This report is a timely reminder that development agencies and actors, and the communities we seek to serve and support, can benefit from working in partnership and cross-sectorally to achieve our goals and to tackle complex issues like child marriage.
Indeed, GPE and our partners must work together if we are to stop child marriage, get girls and young women into school, help them to stay and to learn and achieve their life and career aspirations.
How was GPE involved in the report?
Louise Banham: GPE has provided financial support of over $1.5 million to the World Bank to conduct this research with ICRW, and other research in key policy areas of interest to education, over a three-year period.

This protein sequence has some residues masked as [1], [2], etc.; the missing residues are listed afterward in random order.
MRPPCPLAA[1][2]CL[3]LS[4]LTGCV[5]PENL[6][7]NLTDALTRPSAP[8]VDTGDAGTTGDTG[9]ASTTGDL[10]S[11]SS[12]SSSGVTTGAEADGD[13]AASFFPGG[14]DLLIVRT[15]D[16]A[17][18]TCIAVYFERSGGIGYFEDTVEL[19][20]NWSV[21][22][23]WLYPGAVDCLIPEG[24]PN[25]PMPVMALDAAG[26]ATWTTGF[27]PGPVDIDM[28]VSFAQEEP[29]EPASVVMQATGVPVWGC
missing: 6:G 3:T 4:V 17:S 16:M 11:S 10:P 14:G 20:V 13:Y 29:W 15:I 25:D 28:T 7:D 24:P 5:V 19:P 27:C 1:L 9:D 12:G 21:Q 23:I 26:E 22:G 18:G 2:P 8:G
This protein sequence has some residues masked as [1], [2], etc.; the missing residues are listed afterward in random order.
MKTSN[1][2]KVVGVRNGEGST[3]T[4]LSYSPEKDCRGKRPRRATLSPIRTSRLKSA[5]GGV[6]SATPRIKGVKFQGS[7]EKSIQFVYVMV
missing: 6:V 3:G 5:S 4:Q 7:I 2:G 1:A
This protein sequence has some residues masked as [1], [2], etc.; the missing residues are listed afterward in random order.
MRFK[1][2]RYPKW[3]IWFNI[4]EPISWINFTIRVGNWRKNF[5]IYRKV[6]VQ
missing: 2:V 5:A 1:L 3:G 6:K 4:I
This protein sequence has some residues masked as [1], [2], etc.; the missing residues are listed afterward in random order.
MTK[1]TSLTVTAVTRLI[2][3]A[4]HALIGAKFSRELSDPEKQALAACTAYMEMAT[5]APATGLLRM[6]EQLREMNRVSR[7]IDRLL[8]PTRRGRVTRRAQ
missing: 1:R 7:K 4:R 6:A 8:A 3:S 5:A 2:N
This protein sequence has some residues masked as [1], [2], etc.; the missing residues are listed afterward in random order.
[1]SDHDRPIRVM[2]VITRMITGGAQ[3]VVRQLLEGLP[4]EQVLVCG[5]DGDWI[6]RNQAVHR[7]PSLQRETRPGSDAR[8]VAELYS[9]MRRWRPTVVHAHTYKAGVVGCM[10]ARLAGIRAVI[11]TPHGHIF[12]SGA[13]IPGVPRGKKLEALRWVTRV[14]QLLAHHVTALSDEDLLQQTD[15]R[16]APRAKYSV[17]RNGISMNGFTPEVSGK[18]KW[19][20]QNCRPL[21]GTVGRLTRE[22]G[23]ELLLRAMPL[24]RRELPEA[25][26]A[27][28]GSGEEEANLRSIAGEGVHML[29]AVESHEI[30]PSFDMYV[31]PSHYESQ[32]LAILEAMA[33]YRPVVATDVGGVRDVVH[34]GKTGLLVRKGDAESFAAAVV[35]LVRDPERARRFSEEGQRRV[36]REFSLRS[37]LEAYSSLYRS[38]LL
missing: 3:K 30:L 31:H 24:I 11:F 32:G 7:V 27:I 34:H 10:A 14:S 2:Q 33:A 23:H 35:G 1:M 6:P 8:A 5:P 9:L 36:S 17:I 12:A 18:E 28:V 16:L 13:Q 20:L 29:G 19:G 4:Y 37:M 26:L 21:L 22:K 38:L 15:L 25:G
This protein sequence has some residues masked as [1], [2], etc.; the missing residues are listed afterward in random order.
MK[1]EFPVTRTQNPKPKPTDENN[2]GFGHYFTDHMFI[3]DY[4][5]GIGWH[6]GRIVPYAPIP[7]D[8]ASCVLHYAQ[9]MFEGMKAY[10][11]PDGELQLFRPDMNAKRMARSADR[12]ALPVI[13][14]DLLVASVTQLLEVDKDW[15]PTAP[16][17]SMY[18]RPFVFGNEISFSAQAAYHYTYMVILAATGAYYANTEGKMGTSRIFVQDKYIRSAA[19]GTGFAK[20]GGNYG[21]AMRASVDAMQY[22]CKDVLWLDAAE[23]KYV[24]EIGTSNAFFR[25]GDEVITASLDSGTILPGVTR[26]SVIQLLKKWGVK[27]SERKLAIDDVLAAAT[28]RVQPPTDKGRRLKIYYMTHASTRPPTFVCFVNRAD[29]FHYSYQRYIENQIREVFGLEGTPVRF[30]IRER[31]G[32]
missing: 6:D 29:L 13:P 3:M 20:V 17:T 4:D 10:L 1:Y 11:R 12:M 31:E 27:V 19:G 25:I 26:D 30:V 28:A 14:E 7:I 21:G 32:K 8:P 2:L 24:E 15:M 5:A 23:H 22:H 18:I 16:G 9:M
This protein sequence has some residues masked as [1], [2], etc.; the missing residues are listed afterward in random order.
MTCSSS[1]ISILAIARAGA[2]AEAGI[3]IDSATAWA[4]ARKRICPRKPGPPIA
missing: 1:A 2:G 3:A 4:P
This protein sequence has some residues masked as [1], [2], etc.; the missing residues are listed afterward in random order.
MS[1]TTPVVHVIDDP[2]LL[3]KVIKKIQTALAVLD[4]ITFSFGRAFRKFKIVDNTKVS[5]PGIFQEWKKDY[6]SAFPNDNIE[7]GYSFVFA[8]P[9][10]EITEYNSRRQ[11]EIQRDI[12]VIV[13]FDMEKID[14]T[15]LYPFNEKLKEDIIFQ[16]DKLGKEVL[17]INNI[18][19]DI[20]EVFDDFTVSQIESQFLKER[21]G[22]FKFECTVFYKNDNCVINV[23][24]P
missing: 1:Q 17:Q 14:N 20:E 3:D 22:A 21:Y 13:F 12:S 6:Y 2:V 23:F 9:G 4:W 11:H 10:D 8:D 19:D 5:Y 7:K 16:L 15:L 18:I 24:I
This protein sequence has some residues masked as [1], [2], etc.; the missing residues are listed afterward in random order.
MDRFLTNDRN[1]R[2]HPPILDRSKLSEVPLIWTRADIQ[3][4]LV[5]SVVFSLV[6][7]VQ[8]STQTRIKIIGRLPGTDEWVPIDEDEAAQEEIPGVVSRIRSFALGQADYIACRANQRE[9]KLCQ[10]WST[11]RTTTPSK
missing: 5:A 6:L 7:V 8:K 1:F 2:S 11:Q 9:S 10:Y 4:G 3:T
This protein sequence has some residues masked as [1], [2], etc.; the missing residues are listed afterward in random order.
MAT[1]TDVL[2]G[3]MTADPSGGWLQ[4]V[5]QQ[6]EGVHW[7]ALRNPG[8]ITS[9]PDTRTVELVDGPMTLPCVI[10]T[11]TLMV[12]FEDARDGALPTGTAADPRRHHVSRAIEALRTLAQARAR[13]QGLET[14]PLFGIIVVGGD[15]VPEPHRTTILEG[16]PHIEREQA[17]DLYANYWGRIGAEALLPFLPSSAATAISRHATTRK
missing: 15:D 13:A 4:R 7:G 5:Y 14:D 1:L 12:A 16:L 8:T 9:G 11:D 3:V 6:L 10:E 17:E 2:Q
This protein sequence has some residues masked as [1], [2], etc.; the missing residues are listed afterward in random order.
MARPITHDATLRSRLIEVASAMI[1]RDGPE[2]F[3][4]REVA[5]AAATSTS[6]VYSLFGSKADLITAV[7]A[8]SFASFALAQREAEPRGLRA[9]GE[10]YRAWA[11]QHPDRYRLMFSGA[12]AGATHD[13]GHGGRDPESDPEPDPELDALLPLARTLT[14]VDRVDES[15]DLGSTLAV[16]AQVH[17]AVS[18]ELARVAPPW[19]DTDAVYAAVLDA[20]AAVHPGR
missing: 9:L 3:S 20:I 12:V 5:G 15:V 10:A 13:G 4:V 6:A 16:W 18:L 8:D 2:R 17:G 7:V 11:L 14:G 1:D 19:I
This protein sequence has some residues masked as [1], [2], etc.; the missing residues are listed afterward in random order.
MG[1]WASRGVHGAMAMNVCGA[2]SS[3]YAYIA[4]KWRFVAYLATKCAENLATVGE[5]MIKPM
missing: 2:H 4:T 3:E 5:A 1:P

GPE supports the poorest countries, and it is these countries that have the highest rates of child marriage.
Child marriage is more common amongst the poorest communities, in which families may prioritize a boy’s education over a girls’, or decide to marry a daughter early to offset a perceived economic burden.
Going forward, GPE has agreed with the World Bank to undertake analysis of the economic impacts of education on child marriage. This important work will help GPE countries to better understand the value of schooling and education for girls across a range of domains including health, nutrition and violence; fertility and population growth; decision making and investments; and participation in the labor force.